Breathing in Bharata Natyam

Why is breathing relevant?

There are some aspects in dance that the student has to get to know and integrate into the training from the start in order to work with his or her body in an optimal way. These aspects are not related to dance technique. They’re about basics on which the body and mind are dependent on, in order to be able to work properly in dance. Breathing is one of these basics, because it helps the dancer not only to practice Bharata Natyam correctly, but also to dance energetically and persistently.

Unfortunately, correct breathing is not only neglected in Indian dance classes, but also in many western dance styles. In literature – both in classical ballet and in the various classical Indian dance styles – breathing is hardly or not dealt with at all.[1] This is astonishing because efficient and good breathing is a basic requirement, especially in dance. Dancing covers practically all aspects of physical fitness and is comparable to any other high-performance sport.[2] Proper breathing in dance is therefore the linchpin for efficient and economical energy consumption.

It is generally advisable in dance, to gradually increase the student’s aerobic capacity (= providing energy with the help of oxygen), so that he or she can dance longer sequences at a moderate heart rate in the long term. Therefore, the breathing technique has to be continuously optimized both quantitatively and qualitatively. The students breath should “give respire” to the entire volume of the upper body. The student can be made aware of this by simple breathing exercises. The impulse through regularly repeated exercises in the warm-up sequence of the lesson can already be sufficient. Because of the repetition, the breathing process slowly adapts to the right techniques in dance. In my experience, conscious breathing cannot be specifically trained in dance training itself. We can only observe our breathing during dance sessions. But it’s practically impossible to breathe 100% consciously in dance. So, we have to trust that through repetitive exercises just before dance training, our breathing will get used to working in a way that gives us more oxygen. There are a variety of exercises and approaches on how to do this. I mention below the most important ones that I use in my teaching, which have so far proven themselves.


[1] Here is an example of each, a book for ballet and for classical Indian dance:
Waganowa, Agrippina J .: Basics of Classical Dance. Berlin: Henschel, 2002.
Sarabhai, Mrinalini: Understanding Bharata Natyam. Ahmedabad: Darpana, 2013.

[2] There is a good article on this topic here: http://docplayer.org/49658566-Taenzerische-fitness-von-der-international-association-for-dance-medicine-and-science.html.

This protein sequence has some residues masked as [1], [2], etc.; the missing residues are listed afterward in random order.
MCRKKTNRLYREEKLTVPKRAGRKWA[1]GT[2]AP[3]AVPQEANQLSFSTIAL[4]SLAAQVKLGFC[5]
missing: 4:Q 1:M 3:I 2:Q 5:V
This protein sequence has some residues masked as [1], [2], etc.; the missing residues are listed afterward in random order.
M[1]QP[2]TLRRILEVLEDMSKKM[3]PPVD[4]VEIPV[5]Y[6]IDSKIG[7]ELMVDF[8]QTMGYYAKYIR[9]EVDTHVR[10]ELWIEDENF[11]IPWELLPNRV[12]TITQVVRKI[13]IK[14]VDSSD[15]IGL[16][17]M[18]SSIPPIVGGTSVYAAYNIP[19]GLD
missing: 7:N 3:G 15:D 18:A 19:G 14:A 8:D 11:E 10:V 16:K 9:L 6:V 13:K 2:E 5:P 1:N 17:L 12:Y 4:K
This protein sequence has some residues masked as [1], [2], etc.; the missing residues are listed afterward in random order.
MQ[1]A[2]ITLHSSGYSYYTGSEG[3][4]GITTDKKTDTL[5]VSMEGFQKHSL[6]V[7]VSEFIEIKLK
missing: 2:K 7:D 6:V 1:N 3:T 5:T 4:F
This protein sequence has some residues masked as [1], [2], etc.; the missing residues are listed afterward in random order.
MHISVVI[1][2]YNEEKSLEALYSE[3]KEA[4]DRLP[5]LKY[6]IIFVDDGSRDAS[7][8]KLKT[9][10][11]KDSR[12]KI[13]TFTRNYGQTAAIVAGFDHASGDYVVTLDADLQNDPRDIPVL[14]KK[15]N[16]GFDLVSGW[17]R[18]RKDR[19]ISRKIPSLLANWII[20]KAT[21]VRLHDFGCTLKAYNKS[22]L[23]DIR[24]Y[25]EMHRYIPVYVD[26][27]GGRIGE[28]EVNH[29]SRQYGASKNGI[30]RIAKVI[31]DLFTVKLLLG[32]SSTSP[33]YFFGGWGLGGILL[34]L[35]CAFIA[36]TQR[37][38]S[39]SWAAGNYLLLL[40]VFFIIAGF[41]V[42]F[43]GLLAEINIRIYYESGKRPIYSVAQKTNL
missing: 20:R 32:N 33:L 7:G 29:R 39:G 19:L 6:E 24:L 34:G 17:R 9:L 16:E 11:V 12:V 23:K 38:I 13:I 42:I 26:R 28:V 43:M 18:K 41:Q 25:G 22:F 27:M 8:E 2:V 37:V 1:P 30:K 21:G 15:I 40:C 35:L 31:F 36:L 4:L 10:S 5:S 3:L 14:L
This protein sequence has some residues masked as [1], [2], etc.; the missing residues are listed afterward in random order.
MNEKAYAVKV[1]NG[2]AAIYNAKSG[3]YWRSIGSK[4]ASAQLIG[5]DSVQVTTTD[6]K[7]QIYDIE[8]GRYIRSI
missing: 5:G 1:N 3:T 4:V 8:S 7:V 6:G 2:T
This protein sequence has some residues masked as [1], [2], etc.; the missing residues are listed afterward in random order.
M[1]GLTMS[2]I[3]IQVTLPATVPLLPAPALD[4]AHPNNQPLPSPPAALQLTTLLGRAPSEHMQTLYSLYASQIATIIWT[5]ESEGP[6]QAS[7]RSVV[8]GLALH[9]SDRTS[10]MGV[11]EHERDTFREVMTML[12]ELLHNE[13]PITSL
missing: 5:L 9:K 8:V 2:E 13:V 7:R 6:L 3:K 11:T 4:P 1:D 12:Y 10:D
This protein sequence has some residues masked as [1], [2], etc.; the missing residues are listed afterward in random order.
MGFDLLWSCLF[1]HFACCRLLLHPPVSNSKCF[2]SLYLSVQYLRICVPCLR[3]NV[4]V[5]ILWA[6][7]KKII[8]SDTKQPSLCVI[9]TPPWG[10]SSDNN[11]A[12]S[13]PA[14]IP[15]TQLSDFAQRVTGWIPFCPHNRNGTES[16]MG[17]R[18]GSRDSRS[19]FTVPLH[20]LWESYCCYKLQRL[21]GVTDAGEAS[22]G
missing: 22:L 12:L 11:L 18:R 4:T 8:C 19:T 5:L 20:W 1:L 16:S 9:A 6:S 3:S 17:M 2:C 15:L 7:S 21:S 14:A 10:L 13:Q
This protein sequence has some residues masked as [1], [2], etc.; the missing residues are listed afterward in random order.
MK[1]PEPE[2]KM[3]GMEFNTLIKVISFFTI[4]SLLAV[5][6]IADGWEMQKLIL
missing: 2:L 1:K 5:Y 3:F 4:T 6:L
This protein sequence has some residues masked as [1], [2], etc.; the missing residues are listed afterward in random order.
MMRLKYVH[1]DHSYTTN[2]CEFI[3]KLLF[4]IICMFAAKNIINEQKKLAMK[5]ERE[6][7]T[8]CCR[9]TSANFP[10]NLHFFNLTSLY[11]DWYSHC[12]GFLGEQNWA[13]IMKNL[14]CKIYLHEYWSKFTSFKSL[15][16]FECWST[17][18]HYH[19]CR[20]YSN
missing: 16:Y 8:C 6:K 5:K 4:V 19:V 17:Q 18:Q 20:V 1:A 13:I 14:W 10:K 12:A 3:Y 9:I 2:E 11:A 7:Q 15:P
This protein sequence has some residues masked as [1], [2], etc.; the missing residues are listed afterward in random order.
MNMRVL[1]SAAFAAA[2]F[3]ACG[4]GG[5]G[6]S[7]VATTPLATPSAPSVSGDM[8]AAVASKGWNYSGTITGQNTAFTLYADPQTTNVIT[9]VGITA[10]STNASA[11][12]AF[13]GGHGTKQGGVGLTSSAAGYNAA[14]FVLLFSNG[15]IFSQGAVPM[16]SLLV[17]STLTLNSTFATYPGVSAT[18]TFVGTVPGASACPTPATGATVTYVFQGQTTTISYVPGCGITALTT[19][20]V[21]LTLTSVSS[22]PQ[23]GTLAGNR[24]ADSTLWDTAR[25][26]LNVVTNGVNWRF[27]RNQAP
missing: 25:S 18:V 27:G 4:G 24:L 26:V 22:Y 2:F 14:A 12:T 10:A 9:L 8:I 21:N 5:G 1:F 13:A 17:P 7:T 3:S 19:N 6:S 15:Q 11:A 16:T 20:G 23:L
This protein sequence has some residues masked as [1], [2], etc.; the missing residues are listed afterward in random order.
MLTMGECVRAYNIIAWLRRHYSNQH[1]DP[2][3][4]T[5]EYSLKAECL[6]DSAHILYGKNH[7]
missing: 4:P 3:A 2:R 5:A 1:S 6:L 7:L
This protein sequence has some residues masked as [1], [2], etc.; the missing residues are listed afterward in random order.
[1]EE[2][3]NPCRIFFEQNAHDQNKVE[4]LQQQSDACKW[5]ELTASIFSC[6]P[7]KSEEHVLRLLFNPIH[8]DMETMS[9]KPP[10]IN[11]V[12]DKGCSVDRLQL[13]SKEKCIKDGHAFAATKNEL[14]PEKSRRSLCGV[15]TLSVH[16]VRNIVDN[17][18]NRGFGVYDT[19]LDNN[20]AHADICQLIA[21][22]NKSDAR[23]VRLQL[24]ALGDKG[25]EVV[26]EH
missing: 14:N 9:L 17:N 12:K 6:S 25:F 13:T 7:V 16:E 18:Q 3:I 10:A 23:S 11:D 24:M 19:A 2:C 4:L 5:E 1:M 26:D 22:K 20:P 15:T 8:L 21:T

The inner intercostal muscles (lat. Musculi intercostales interni) are essential for good breathing in dance. (Source: Wikipedia/Anatomography, CC-BY-SA 2.1)

Ribcage enlargement

The most common breathing error among dance students is a superficial chest breathing. In this case they only breathe into the upper area of the chest instead of also breathing into the lower chest. Here the student lacks the habit of using his or her breath to widen her ribcage to the side. It is also possible that wrong breathing arises from incorrect muscle tension. Many dance students pull their belly in while they dance, which blocks breathing down to their lower rib cage. If you deliberately practice widening your ribcage through breathing, you will experience how deep and expansive breathing can be. This makes it easier to transfer it into the dance routine. I mainly use two methods:

  1. The student wraps a Theraband® around the chest, above the waist, but below the breast, where one can feel the ribs. The band must fit smoothly around the body and should not twist. The student holds the left end of the tape with his right hand and the right end with his left hand so that the tape crosses in front of him. Now he or she inhales, pulling gently both ends of the band, creating a resistance against which he or she has to breathe. The goal is that the student consciously extends the costal arches to the side and uses the inhalation to press the ribs against the resistance of the Theraband®. Following this routine, breathing automatically shifts to the lower chest and teaches the student to initiate the expansion of the ribs while breathing. This exercise is best done standing up.
  2. The student sits cross-legged upright on a floor mat and leaves the arms loose. Then he or she leans with his or her upper body the right side, sliding on the right arm on the ground and leaning on it. Meanwhile the student leads the other arm over the over the head and leans as far to the side as possible. The bottom should always remain in contact with the floor. In this position, resting sideways on the forearm, the student can feel the stretch in the left side of the torso and the contraction of the ribs during breathing. The student should now consciously breathe into the stretched out left costal arch and thereby try to stretch it even more. With an exhalation, the student straightens up, comes back to the starting position and repeats the exercise to the left side.

Real-time MRI of a chest showing the diaphragm. (Source: Wikipedia/Biomedizinische NMR Forschungs GmbH, CC-BY-SA 3.0)

Incorporation of the diaphragm